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: POPULAR CLASSICS

THE WIRELESS ORCHESTRA, conducted by John ANSELL ; ISABEL I'ANSON (Soprano) ; WOLF
WOLFINSOHN (Violin)
BEETHOVEN wrote at various times four different Overtures to his one Opera.
Fidelio (at first called Leonora), and of one of these two versions exist. The present one, generally reckoned the greatest, is a very long Overture, fyilly developed on symphonic lines— too extended for use as a theatre Overture, perhaps, but a magnificent concert piece. There is a short slow Introduction, and then the vigorous main body of the Overture begins. There arc two chief tunes-the very soft and mysteriously
' opening one, and a succeeding smoothly-flowing one.
Note the dramatically interrupting Trumpet-call in the middle of the Overture (generally performed, in the concert room, by a player out of sight, behind the Orchestra) ; this represents the crucial moment in the play, when the Minister of State appears— just in time to save the hero from execution.
THE Hymn to St. Cecilia, in the form in which it is most frequently heard, has solo portions for Violin, Harp and (if it is available) Organ. Its chief theme, given out after a brief introduction, is developed to a strong climax, tc which succeeds a more tranquil section.
(Solo Violin: WOLF WOLFINSOHN)
A BOUT thirty years ago Sir Edward Elgar spent a holiday in Bavaria, and gave expression to his memories of that pleasant time in a Suite for Chorus and Orchestra, which he called From the Bavarian Highland..... Later he made an orchestral arrangement of three Dances from the Suite.
The First is just a gay Dance. The Second is a Lullaby. The Third is called The Marksmen, and shows us a lively scene of a village siiooting-matcn.
THE Eighth is the shortest of all Beethoven's Symphonies (excepting the First), and one of the most consistently gay.
The FOURTH MOVEMENT is much longer than any of the other three.'
There are two Main Tunes.
The First is the sparkling one with which the Movement opens, the Second the more sustained, song-like one, introduced by the First Violins, and then taken up by Fluts and Oboe.
Out of these two Tunes the whole Movement grows.
The orchestration is vivid and interesting, and sometimes humorous.

Contributors

Conducted By: John Ansell
Unknown: Sir Edward Elgar

: Richard CLOUDESLEY SAVAGE

Reading Poems hy WILLIAM BARNES ,
FRANCIS THOMPSON and ALFRED NOYES
MR. SAVAGE is already known to the London radio public for his broadcast from the works of William Barnes , the Dorset poet. He has himself published a volume of poetry in the Dorset dialect, and he is also the author of ' Casements,' a volume of translations from French verse that was very highly praised by the reviewers on its appearance not very long ago. Today, in addition to Barnes, he will read from the works of Francis Thompson , the ecstatic, who wrote ' The Hound of Heaven,' and of Alfred Noyes. one of the best-known poets of the present day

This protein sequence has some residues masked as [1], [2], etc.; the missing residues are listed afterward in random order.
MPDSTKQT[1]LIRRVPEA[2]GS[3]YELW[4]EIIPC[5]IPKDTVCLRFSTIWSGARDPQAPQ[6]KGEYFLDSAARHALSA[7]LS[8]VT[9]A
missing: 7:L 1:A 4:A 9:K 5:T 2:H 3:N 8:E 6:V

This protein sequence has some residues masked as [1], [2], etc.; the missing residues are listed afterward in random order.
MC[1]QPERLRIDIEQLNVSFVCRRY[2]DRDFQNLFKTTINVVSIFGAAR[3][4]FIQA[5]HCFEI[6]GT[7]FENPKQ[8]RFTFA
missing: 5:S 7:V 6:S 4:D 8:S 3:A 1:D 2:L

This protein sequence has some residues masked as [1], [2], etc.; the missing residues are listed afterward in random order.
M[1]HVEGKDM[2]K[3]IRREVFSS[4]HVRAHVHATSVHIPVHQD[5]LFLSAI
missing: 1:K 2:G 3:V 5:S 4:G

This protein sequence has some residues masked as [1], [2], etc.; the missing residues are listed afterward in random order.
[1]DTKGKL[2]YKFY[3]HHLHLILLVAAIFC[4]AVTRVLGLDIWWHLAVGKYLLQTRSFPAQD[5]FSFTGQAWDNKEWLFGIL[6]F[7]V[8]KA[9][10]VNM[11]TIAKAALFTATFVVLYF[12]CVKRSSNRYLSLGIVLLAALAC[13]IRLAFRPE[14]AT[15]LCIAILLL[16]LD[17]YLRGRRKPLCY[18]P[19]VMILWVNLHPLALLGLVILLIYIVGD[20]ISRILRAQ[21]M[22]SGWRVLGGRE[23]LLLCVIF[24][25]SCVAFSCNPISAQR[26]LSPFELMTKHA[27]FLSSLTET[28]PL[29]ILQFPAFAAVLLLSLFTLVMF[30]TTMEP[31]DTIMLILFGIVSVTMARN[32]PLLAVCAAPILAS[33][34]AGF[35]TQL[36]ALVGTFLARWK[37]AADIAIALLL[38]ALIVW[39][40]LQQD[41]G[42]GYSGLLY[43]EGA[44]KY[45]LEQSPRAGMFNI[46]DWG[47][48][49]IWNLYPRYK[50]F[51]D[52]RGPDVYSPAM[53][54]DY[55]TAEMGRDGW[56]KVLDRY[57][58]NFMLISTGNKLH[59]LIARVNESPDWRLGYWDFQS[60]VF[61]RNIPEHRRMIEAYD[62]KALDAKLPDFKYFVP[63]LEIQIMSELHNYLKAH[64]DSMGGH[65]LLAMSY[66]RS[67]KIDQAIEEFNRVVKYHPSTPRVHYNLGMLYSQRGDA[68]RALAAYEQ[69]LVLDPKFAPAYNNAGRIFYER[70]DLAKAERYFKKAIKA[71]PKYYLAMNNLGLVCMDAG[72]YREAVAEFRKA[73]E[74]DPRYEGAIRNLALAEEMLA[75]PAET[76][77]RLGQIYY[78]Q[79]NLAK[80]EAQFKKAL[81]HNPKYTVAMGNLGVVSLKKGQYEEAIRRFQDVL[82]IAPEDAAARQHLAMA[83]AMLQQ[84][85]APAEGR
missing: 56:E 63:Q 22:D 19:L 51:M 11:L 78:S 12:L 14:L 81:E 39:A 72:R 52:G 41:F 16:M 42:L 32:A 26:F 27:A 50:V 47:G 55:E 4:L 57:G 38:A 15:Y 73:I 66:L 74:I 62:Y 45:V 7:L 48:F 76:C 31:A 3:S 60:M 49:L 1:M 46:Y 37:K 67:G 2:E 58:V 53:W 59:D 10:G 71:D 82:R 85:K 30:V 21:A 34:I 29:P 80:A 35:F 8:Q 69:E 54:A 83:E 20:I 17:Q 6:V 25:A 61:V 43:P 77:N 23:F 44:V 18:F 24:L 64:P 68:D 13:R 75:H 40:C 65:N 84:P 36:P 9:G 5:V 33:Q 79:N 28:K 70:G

Contributors

Unknown: William Barnes
Unknown: Francis Thompson
Unknown: Alfred Noyes
Unknown: William Barnes
Unknown: Francis Thompson
Unknown: Alfred Noyes.

: AN ORGAN RECITAL

By HAROLD E. DARKE , Mus.Doc.
Relayed from St. Michael's, Cornhill

Contributors

Unknown: Harold E. Darke

: A RELIGIOUS SERVICE

From the Studio
Hymn, ' At the Name of Jesus' (Tune : Kings
West on ') Bible Reading
Psalm 8
The Lord's Prayer
Hymn. ' Jesu. Lover of my Soul' (Tune.
'Aberystwyth')
Address by the Rev. A. J. MAYO , Rector of Whitechapol
Hymn, ' For the Beauty of the Earth'
Benediction
Sevenfold Amea
A long ago as Christmas, 1922. the Rev. A. J. Mayo preached his first radio sermon, and ever since then he has remained a consistent enthusiast for broadcasting. His church— the conspicuous parish church of Whitechapel, well known by sight to so many Londoners—has been the scene of broadcast carol-singing on several occasions, notably last Christmas Eve. '

Contributors

Unknown: Rev. A. J. Mayo
Unknown: Rev. A. J. Mayo

: THE WEEK'S GOOD Cause :

Appeal on behalf of the Ross Institute and Hospital for Tropical Diseases (Incorporated) by the Duchess of Portland

THE Ross Institute was founded to carry on. the great work, begun by Sir Ronald Ross. of research into the causes and treatment of malaria and the other diseases that are the cursa of life in the tropics. The importance of this work may seem remote to those to whom the tropics are no more than a name, but it is very real to the men who go out to unhealthy climates to work for the great industries, such as oil, rubber, and tea, whose products are so important in our national life.
Contributions should be addressed to [address removed]

Contributors

Unknown: Sir Ronald Ross.

: ALBERT SANDLER

THE GRAND HOTEL. EASTBOURNE,
ORCHESTRA
JOHN THORNE (Baritone)
Relayed from the Grand Hotel, Eastbourne

Contributors

Baritone: John Thorne








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